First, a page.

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Using Diamond’s Hard X-ray Nanoprobe beamline (I14), researchers could see how Osmium, a rare precious metal that could be used for cancer treatments, reacts in a single human lung cancer cell. Dr Elizabeth Bolitho, from the University of Warwick, is the first joint PhD student with I14 and lead author on the research recently published in Angewante Chemie. The study is a major step forward in discovering new anti-cancer drugs, as currently half of the drugs used in chemotherapy contain the metal platinum. Once platinum is inside the cancer cell it reacts in the nucleus, which may lead to undesirable side effects of the treatment. However, as Osmium has fewer side effects it could be used as a new cancer treatment.
Elizabeth and the team used the 185 m I14 beamline to track Osmium in a single cancer cell at a scale of 100 nanometers for the first time. Elizabeth commented on the role of the beamline in her studies. She said:
I14 has been crucial for my research, as I have investigated a series of Osmium, iridium and platinum anticancer complexes in a variety of human cancer cell lines (including prostate, ovarian and lung cancers). This provides hope that in the future Osmium could be used to treat a range of different cancers.
We worked 24 hours a day, five days a week to collect these exciting data, allowing us to see inside cancer cells to a nanoscale resolution. This has provided crucial insights into potential cellular targets of such Osmium catalysts.
I have been involved in at least eight experiments at the I14 beamline, and it has become of significant importance for studying the biological activity of precious metal anticancer complexes.
The researchers used two techniques to track potential treatments in cancer cells. The first, ICP-MS (Inductively Coupled Plasma-Mass Spectrometry), can quantify a wide range of natural and drug elements in millions of cells. However, to investigate a single cancer cell, researchers used the synchrotron’s X-ray Fluorescence (XRF) imaging.
Professor Peter Sadler, from the Department of Chemistry at the University of Warwick, said:
With one in two people getting cancer in their lifetime, the need to find new drugs has never been more urgent. Part of drug discovery is seeing exactly how they react and work in cells.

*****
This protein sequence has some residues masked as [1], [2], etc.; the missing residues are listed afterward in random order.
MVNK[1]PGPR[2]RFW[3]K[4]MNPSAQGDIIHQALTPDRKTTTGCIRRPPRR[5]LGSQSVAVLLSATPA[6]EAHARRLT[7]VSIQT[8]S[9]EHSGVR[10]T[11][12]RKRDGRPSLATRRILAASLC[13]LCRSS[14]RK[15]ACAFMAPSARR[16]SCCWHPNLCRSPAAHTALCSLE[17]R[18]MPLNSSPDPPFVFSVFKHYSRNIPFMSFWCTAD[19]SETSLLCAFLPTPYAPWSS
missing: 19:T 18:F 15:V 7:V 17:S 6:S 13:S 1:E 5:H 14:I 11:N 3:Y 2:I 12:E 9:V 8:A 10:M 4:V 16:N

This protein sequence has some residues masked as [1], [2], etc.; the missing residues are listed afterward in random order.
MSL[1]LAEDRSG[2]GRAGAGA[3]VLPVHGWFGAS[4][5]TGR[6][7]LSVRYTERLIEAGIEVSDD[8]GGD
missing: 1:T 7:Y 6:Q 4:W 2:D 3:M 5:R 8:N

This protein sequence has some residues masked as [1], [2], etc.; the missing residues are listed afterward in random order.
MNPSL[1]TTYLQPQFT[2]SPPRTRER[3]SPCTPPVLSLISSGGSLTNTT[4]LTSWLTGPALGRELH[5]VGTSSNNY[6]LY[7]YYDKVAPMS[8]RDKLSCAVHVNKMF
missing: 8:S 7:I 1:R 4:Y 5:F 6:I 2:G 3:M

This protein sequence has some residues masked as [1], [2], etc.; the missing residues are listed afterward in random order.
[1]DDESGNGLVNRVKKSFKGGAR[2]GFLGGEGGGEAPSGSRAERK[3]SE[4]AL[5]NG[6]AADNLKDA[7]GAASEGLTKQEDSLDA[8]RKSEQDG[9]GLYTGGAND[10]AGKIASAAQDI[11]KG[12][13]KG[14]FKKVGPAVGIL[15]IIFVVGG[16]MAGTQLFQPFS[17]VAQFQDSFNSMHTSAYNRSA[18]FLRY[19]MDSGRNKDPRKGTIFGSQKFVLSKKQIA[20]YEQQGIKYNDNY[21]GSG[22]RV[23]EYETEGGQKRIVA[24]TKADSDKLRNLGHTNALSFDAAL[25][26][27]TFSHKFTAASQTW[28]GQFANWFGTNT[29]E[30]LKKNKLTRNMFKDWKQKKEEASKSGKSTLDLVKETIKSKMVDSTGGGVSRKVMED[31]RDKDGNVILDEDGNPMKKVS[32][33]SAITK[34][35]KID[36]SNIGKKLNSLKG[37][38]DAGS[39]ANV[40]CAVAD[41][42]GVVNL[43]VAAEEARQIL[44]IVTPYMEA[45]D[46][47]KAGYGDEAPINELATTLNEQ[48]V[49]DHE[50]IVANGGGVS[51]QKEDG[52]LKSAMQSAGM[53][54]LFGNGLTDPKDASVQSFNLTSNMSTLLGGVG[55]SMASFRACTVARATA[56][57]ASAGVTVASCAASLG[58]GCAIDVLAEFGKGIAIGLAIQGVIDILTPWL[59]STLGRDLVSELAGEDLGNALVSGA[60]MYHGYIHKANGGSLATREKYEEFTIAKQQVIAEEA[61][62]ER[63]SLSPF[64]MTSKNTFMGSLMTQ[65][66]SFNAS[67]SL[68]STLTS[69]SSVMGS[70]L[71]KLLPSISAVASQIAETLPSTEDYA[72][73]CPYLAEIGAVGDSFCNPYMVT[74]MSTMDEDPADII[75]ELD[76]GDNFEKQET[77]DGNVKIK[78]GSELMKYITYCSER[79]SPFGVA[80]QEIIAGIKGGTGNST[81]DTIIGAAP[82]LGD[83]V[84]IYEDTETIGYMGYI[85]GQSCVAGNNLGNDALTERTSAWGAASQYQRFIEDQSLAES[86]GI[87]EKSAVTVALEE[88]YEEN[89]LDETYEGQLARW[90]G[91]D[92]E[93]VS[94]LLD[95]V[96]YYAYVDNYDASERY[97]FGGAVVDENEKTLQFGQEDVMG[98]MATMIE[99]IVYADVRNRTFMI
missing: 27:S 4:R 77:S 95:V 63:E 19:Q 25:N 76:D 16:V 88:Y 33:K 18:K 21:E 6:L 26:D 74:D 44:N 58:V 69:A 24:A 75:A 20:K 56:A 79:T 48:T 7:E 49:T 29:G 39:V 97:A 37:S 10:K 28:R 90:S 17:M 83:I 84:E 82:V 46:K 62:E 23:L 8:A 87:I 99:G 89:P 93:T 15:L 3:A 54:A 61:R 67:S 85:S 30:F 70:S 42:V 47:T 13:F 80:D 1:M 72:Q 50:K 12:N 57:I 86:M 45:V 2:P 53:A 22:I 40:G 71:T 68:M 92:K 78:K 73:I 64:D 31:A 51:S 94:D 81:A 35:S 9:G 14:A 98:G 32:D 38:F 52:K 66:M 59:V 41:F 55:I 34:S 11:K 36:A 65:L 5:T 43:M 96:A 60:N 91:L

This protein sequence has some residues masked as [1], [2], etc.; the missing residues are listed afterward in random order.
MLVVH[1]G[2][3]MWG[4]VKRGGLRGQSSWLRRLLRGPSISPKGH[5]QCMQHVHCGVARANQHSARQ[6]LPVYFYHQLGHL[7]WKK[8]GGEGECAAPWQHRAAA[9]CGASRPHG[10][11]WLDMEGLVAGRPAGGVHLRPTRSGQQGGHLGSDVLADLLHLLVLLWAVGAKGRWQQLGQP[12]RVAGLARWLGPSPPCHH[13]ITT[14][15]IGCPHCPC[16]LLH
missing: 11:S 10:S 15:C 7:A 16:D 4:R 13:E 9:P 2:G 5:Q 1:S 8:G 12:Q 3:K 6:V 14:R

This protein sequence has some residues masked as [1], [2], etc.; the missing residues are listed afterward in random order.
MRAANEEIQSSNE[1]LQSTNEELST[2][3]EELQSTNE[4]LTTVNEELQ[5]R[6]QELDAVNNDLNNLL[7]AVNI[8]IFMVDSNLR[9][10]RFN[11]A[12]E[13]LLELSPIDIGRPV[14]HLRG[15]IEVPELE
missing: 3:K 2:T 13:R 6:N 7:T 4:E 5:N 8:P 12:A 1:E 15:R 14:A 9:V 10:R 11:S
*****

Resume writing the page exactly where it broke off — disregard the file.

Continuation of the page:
Osmium is a rare precious metal, however, since it can act as a catalyst, a very little amount is needed for reactions in the cancer cell, therefore it could be a sustainable treatment going forward. We wanted to see how exactly it worked in a single cancer cell, which involved a variety of novel techniques, including taking water molecules out of the cell and rapidly flash-freezing it. Whereas usually cells are chemically altered to see the reactions, in our method they are close to their natural state, making our results more authentic.
Using the I14 beamline, researchers observed how Osmium reacted in a single lung cancer cell. However, the reactivity of Osmium is determined by its coating (its ligands), so they monitored the ligands too in the same XRF experiment by labelling them with Bromine. Once the Osmium was in the cell researchers observed that Osmium stays in the cytoplasm, whereas the ligands entered the nucleus, potentially indicative of dual attack on the cancer cell.
Prof. Sadler added: “Our team hopes to progress their discoveries through pre-clinical development towards new Osmium drugs for cancer treatment, although this typically takes several years. If we succeed, then the days and sleepless nights spent collecting XRF data at the Diamond synchrotron will certainly have been worthwhile.”
Paul Quinn, Imaging Group Leader at Diamond, commented:
The collaboration between Warwick and the I14 beamline is very exciting. Our research has exploited the advanced nano-imaging methods we’ve developed and built at Diamond to neatly image the location of these drugs within cancer cells and gain significant insights into how they interact.
Elizabeth concluded by noting how beneficial it has been to be working on I14 as the first PhD. She said:
“Throughout my PhD I was also fortunate enough to have first-hand experience into the new techniques and advances now available at the beamline, including differential phase contrast imaging, ptychography and XANES, with a resolution which can now reach down to 50 nm, and I am extremely excited about future collaborative publications with this beamline.
"Being a PhD student at Diamond is amazing, because I am able to collaborate with beamline scientists on a regular basis, and use state-of-the-art facilities to significantly advance the research, as well as contributing to such an exciting field.”
For more information about I14 at Diamond, or to discuss potential applications, please contact I14’s Principal Beamline Scientist, Paul Quinn: email@example.com
As a major UK science facility, Diamond offers exciting prospects for PhD students across a wide variety of scientific and technical areas. Find out more about Diamond’s PhD programme.
Elizabeth M. Bolitho et al. Tracking Reactions of Asymmetric Organo‐Osmium Transfer Hydrogenation Catalysts in Cancer Cells. Angewandte Chemie. DOI: 10.1002/anie.202016456
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